Magellanic penguins, now designated as “Near Threatened”

The latest Red List of the International Union for Conservation of Nature (IUCN) records the Magellanic penguin as ‘Near Threatened’ from the point of view of conservation.

Spheniscus magellanicus, commonly called Magellanic penguin or Patagonian penguin is a bird species of the family of penguins (Spheniscidae), which nests in the Falkland Islands and on the coasts and islands of Chilean Patagonia and Argentina (Strait of Magellan) , migrating north in the winter, reaching the waters of Uruguay and southeastern Brazil.

However, a group of U.S. scientists studied variations in their mating habits, eating and socializing, and its impact as the genetic diversity among populations of these birds in the Southern Cone.

To measure the amount of genetic diversity in birds, investigators try to determine the factors for the species from exposure to diseases and mate choice, to perish traits are hereditary.

According to the team’s report, published in the Journal of Heredity, we determined that there is genetic variation in this species as they migrate.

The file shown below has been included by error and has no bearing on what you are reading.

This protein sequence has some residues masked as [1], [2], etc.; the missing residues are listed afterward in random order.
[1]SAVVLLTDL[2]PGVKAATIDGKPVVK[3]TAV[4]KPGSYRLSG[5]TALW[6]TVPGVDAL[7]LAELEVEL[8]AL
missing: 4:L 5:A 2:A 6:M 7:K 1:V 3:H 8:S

“By observing the genotypes of 50 breeding pairs of Magellanic penguins, we found significant levels of genetic variation, the detection of a significantly higher number of variants reported for Galapagos penguins and Humboldt penguins,” said one of the researchers, Gabrielle Knafler, a graduate student at Bowling Green University.

The report indicated that variations in the reproductive habits and socialization in the Magellanic penguins found in southern Patagonia, are significantly different compared with Galapagos penguins and Humboldt penguins.

This important study demonstrates that certain individuals of the species are better suited to combat a wide range of diseases and therefore are more likely to survive.

Gustavo Carrasquel |ANCA 24

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Environmental, Ecologists and Conservationist news from the Americas
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